Back to all articles
  • Julia Harding MW
Written by
  • Julia Harding MW
28 Jun 2012

Two years since I first wrote about this and other new French appellations, the first wines of the catch-all Coteaux Bourguignons appeared last month. The official decree was published in November 2011.

It replaces the rather less inviting Bourgogne Grand Ordinaire (I never could understand how a wine could be both great and ordinary) and Bourgogne Ordinaire. It even has its own little single-page French website:, from which this photo comes.

Wines labelled Coteaux Bourguignons may soon be on a shelf near you, particularly if you are in France. They will of course be exported but I wonder if they will be any more visible outside France than the Bourgogne Grand Ordinaire has been. (Notable exceptions include Arnaud Ente's 100% Gamay, lauded in several notes on this site.) 

The appellation covers wines made throughout 'greater Burgundy', from the Auxerrois (about as far north as Épineuil, north-east of Chablis) down to and including Beaujolais.

Attentive readers will realise that this is probably the most controversial aspect of the change since some Beaujolais producers may feel the adjective bourguignon (meaning 'from Burgundy') adds greater lustre to their products but it could mislead consumers. There will be no simple way of knowing from the label which 'burgundian slope' supplied the fruit.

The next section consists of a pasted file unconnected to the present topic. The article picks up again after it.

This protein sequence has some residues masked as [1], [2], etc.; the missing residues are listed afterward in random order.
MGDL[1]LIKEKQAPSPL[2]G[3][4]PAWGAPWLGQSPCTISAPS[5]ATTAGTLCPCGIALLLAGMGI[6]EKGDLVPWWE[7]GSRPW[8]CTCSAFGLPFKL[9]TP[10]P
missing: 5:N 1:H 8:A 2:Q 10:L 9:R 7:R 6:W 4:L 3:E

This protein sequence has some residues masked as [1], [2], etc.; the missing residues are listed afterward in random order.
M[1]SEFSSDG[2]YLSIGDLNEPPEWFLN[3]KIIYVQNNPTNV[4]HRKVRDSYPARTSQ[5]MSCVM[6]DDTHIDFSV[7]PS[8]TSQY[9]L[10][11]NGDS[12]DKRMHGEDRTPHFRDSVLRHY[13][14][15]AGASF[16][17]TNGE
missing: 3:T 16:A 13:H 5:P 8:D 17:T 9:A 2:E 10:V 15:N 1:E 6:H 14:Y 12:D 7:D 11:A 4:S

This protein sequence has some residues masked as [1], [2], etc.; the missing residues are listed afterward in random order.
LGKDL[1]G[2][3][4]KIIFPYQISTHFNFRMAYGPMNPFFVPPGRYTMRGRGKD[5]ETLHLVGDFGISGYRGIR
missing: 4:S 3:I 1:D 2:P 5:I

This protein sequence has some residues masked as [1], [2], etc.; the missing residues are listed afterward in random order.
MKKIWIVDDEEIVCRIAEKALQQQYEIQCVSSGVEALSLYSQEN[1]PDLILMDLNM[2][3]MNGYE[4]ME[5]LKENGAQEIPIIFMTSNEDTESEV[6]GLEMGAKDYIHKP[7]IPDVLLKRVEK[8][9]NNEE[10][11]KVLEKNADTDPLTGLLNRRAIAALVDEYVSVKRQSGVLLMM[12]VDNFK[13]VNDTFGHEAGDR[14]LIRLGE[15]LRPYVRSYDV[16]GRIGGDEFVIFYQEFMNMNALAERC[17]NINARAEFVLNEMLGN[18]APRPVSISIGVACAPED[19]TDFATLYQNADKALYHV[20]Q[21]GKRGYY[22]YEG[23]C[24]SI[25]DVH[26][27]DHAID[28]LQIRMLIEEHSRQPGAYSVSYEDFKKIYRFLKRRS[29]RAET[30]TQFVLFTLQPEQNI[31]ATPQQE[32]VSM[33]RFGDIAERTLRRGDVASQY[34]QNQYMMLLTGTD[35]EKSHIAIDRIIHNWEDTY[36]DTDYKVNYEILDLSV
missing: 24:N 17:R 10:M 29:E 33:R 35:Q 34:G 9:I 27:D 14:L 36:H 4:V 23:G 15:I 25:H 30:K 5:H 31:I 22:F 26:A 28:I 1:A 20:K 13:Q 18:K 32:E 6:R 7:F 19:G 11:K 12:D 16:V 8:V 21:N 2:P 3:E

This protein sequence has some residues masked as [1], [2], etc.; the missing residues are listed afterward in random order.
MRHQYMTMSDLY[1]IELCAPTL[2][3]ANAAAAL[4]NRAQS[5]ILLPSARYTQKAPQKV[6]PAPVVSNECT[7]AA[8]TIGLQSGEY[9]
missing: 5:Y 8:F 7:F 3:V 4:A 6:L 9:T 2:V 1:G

Wines may be made from one or more of any of Burgundy's authorised varieties: Aligoté, Chardonnay, Melon, Pinot Blanc and Pinot Gris for whites; for reds, the principal varieties are Gamay, Pinot Noir, César (this last only in the Yonne), and the 'accessory' varieties, which alone or together may contribute no more than 10% of the blend, are Aligoté, Chardonnay, Gamay de Bouze, Gamay de Chaudenay, Melon, Pinot Blanc and Pinot Gris. Rosé wines, which may be labelled Clairet, may be made from the principal varieties Gamay, Pinot Noir and César (Yonne only) and accessory varieties Aligoté, Chardonnay, Melon and Pinot Blanc. 

There is also provision for a vin nouveau or vin primeur, along the lines of Beaujolais Nouveau, but for white wines only. 

The appellation gives producers a great amount of freedom. It will be interesting to see what they do with it and whether it allows established producers to play with more options and newcomers with typically less sought-after vineyards to make a name for themselves. However, since it has been suggested that the average price of the wines will be between 5 and 7 euros, we probably shouldn't expect too much. 

One of the other appellations I mentioned in that article two years ago, Bourgogne Côte d'Or, also anticipated in 2012, seems to be floundering among the committees.